Prisoners Report Significant Mental and Physical Problems

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Prisoners Report Significant Mental and Physical Problems

Editor’s note: Anyone working with people caught up in the criminal justice system are astounded by the number of people with physical and mental health problems.

Crime takes an enormous toll on those involved with many (most?) having physical or psychological injuries from a criminal lifestyle. The inability of many offenders to make good decisions (cognitive disability) hampers the majority.

We continue to suggest that many (most?) offenders come from childhood backgrounds of abuse and neglect, which powers the cognitive disability, substance abuse and mental health problems we face.

Female jail inmates (49 percent) were more likely than male jail inmates (39 percent) to report having a disability, which is not surprising based on female self-reported sexual assault victimizations as children.

From a variety of previous self-report data and our own observations, we suggest that what follows is an undercount.


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The Report:

An estimated 32 percent of state and federal prisoners and 40 percent of local jail inmates reported having at least one disability in the 2011–12 National Inmate Survey per the Bureau of Justice Statistics (BJS).

Estimates of disabilities include six specific classifications: hearing, vision, cognitive, ambulatory, self-care and independent living.

A cognitive disability—defined as serious difficulty concentrating, remembering or making decisions—was the most common disability reported by prison and jail inmates. An estimated 19 percent of prisoners and 31 percent of jail inmates reported having a cognitive disability.

An ambulatory disability was the second most common reported disability, with 10 percent of each population reporting difficulty walking or climbing stairs.

Prisoners were about three times more likely and jail inmates were about four times more likely than the general population to report a disability.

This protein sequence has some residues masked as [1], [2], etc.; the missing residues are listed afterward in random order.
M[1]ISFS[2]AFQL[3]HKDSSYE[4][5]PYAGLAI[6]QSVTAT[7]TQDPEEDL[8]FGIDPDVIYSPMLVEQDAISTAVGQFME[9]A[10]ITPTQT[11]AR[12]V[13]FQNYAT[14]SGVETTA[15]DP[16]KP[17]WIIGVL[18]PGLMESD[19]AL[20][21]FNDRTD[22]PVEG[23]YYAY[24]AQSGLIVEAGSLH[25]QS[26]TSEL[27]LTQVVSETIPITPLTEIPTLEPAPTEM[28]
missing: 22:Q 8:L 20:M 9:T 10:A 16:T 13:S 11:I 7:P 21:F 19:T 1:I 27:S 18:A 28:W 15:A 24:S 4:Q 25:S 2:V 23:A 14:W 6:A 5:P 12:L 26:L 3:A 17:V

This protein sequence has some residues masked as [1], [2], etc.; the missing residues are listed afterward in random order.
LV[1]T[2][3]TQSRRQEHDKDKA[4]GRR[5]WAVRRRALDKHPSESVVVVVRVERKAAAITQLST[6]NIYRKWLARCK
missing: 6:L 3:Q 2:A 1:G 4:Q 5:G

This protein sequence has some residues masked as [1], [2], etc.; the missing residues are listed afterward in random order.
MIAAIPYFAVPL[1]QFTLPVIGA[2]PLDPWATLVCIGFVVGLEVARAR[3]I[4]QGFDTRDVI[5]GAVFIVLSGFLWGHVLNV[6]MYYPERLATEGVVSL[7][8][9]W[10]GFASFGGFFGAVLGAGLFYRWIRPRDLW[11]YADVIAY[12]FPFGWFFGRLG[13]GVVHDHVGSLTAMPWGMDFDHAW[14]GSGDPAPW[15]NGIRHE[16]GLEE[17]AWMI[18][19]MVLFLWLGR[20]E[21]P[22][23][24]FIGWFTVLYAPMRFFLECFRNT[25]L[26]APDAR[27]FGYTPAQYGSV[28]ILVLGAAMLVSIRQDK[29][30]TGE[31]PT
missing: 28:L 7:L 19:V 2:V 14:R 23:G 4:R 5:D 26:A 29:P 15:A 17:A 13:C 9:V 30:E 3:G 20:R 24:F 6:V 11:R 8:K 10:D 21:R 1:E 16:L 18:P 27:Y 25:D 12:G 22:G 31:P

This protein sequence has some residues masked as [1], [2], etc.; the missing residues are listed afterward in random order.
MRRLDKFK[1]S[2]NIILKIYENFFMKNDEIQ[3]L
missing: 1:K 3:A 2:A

Compared to the general population, prisoners were about four times more likely and jail inmates were about 6.5 times more likely to report a cognitive disability.

Female prisoners (40 percent) were more likely than male prisoners (31 percent) to report having a disability. Similarly, female jail inmates (49 percent) were more likely than male jail inmates (39 percent) to report having a disability.

Among specific disability types, female prisoners were more likely than male prisoners to report a cognitive disability, but were equally likely to report having each of the other five disabilities.

Among prisoners with a disability, more than half (54 percent) reported a co-occurring chronic condition, and about a third (32 percent) reported ever having had an infectious disease, including tuberculosis, hepatitis B, hepatitis C or a sexually transmitted infection (excluding HIV).

A quarter (25 percent) of prisoners with a disability reported serious psychological distress (SPD) during the past 30 days, and nearly a third (31 percent) were obese or morbidly obese.

More than half (53 percent) of jail inmates with a disability reported a co-occurring chronic condition, and more than a quarter (26 percent) reported ever having had an infectious disease.

Additionally, 42 percent of jail inmates with a disability reported past 30-day SPD and 24 percent were obese or morbidly obese.

Prison and jail inmates with a disability were more likely than those without a disability to report a co-occurring chronic condition, ever having had an infectious disease and past 30-day SPD. There were no significant differences in obesity rates between prison and jail inmates with or without a disability.

Other findings include—

About 13 percent of prisoners and 16 percent of jail inmates reported having multiple disabilities.

Prison and jail inmates age 50 or older were more likely than those ages 18 to 24 to report a hearing, vision, ambulatory, self-care and independent living disability, but they were equally likely as those ages 18 to 24 to report a cognitive disability.

Estimates are based on self-reported data from 10 percent of the inmates selected in the BJS 2011–12 National Inmate Survey. A total of 10,259 inmates age 18 or older (4,265 inmates in state and federal prison and 5,994 inmates in jail) completed the disability module.

The report, Disabilities Among Prison and Jail Inmates, 2011–12 (NCJ 249151), can be found on the BJS website at http://www.bjs.gov/.

 

 

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